This original study was conducted prior to the Bank of England switching to polymer, and used projections to estimate the impact of printing polymer bank notes as opposed to actual production data. The Bank thus decided to establish with certainty the carbon reduction benefits of polymer £5 and £10 looking at the full life cycle of greenhouse gas emissions, including from their production, use in circulation and final disposal. This process involved a carbon footprint assessment by ThinkStep. The assessment further confirmed that both £5 and £10 polymer bank notes outperform paper banknotes.
 
For the purposes of both studies, polymer notes were conservatively judged to last 2.5 times longer than cotton-paper notes and this is the main factor leading to their strong environmental performance. This is mainly due to the reduced environmental burdens associated with raw material production and processing of new notes to replace unfit ones.
 
The results of the carbon footprint assessment were independently verified and certified by the Carbon Trust. This certification was completed in accordance to the PAS 2050 standard, which is an internationally recognised method for quantifying the carbon footprint of products. The Carbon Trust has certified that over their full life cycle, the carbon footprint of a £5 polymer banknote is 16% lower than the £5 paper banknote, while the carbon footprint of a £10 polymer banknote is 8% lower than the £10 paper banknote.

What is the Carbon Trust’s Footprint Label?
£5 and £10 polymer banknotes have been awarded the Carbon Trust’s Footprint Label for carbon footprint reduction. The label demonstrates that the Bank has accurately measured the carbon footprint of these denominations, and that over their full life cycle they will deliver carbon reduction benefits (see above for detail).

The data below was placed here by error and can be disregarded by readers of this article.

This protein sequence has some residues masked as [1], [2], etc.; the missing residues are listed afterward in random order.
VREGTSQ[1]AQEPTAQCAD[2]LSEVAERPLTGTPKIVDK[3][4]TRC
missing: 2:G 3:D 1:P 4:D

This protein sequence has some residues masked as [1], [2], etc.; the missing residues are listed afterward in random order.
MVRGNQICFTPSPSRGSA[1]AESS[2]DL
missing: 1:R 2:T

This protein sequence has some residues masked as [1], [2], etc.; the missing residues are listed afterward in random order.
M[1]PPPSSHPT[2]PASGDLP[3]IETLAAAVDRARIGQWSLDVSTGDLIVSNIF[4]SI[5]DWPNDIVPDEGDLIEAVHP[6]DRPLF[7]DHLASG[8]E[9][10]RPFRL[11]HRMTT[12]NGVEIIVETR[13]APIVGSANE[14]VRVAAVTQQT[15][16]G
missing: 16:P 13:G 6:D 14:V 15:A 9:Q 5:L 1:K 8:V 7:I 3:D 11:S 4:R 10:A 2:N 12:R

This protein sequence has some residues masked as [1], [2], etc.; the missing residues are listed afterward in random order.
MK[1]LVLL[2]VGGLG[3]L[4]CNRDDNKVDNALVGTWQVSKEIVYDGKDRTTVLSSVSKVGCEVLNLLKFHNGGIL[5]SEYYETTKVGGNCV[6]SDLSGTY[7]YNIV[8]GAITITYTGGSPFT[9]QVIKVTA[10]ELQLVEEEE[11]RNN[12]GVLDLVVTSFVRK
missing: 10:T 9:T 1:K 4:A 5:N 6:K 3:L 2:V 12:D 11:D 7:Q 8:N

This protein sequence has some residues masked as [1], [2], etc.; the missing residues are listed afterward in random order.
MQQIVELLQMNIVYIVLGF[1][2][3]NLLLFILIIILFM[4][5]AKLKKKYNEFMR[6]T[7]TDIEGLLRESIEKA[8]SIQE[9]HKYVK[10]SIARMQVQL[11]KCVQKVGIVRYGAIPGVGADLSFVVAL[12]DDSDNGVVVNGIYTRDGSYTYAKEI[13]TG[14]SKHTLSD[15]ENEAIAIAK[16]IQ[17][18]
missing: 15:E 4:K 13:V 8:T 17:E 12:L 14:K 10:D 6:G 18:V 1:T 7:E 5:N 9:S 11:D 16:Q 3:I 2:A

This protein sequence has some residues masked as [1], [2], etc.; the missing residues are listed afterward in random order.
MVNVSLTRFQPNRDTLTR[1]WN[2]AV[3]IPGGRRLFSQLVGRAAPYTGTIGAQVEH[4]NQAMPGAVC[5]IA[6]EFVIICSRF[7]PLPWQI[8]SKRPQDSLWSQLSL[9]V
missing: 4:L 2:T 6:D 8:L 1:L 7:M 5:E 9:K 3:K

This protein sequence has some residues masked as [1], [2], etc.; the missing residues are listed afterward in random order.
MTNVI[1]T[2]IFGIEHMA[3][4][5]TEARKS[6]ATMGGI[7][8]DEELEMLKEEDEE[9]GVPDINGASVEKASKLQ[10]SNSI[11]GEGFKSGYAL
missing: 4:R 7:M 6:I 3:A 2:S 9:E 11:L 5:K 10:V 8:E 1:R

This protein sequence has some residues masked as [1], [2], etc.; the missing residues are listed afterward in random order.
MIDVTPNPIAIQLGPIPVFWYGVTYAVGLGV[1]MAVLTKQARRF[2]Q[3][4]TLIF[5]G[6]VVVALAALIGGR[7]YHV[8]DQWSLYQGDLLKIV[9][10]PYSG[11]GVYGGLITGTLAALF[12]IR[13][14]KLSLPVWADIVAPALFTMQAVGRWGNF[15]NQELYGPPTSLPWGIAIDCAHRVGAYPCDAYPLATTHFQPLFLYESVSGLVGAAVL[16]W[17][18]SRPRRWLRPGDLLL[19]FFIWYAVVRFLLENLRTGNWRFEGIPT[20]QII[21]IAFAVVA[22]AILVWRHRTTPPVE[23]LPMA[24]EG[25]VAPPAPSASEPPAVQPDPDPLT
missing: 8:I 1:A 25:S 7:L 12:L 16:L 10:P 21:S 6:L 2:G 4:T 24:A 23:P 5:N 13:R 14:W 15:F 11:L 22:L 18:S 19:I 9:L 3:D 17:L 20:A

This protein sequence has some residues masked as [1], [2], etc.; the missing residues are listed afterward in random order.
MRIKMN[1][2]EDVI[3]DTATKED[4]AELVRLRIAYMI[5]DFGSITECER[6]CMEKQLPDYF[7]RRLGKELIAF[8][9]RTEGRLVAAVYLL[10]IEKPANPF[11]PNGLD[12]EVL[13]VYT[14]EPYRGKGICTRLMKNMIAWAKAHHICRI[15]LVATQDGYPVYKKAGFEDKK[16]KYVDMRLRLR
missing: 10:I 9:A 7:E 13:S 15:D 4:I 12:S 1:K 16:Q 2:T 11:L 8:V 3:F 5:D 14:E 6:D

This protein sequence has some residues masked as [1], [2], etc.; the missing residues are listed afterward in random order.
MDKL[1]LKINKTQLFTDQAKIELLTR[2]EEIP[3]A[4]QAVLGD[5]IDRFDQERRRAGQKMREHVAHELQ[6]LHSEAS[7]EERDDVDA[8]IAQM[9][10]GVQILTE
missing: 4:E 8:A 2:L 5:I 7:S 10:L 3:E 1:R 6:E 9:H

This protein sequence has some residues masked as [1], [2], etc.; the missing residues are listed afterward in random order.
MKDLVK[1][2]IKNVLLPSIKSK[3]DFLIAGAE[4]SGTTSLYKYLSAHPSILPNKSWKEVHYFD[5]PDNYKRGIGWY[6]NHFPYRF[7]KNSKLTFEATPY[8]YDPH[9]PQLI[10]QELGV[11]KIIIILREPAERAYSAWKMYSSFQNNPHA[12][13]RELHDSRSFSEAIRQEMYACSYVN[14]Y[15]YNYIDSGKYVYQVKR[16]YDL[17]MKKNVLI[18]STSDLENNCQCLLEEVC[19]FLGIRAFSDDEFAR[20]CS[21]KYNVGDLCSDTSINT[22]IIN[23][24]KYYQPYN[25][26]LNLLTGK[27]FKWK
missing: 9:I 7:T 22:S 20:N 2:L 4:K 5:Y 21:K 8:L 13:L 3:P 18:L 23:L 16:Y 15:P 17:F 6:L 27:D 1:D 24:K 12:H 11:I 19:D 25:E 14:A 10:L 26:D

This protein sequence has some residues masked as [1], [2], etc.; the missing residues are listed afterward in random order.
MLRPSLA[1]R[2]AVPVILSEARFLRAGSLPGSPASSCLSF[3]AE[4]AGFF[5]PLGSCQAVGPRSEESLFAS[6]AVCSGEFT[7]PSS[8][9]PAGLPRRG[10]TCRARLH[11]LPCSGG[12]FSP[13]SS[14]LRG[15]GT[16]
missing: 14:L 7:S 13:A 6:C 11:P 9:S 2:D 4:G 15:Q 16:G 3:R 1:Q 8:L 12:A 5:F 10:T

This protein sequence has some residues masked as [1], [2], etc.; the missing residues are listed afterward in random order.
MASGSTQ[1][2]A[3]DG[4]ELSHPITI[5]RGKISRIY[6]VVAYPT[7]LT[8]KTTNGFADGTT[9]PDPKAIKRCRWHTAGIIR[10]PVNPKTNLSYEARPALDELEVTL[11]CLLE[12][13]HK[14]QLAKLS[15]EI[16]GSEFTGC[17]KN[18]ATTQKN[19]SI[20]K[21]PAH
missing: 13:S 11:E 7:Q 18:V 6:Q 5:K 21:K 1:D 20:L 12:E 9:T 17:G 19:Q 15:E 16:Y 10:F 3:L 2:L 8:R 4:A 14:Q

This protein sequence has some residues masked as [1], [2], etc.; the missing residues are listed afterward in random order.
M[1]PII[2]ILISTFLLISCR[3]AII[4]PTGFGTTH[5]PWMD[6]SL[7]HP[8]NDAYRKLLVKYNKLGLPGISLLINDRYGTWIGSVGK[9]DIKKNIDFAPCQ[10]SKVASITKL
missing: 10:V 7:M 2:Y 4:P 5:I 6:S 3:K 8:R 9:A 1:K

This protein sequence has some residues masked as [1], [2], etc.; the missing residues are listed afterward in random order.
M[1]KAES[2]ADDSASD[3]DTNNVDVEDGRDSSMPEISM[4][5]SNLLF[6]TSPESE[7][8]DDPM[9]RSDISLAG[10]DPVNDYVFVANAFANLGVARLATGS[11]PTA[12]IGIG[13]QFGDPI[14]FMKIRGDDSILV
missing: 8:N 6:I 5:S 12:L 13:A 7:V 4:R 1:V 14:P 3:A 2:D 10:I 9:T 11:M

How will the waste from old paper and polymer banknotes be managed?
The majority of old paper notes are already recycled using a composting treatment (as used in the treatment of food waste). From 2011, the majority of the Bank’s paper note waste has been recycled in this way and used as a soil improver for agriculture although we are now exploring other options given changes in the industry. As composting is not suitable for polymer notes, the Bank commissioned an independent third party to conduct a Life Cycle Assessment study to assess the environmental impacts of different waste treatment options. The study was conducted using the international standards ISO 14040:2006 and 14044:2006 for Life Cycle Assessment, and externally reviewed by a panel of industry experts. Recycling proved to be the most favourable option as it comes with the lowest impacts for all the environmental impact indicators considered. As a result the Bank has secured a UK based recycling solution, for polymer notes to be turned into pellets before being transformed into new plastic items such as plant pots.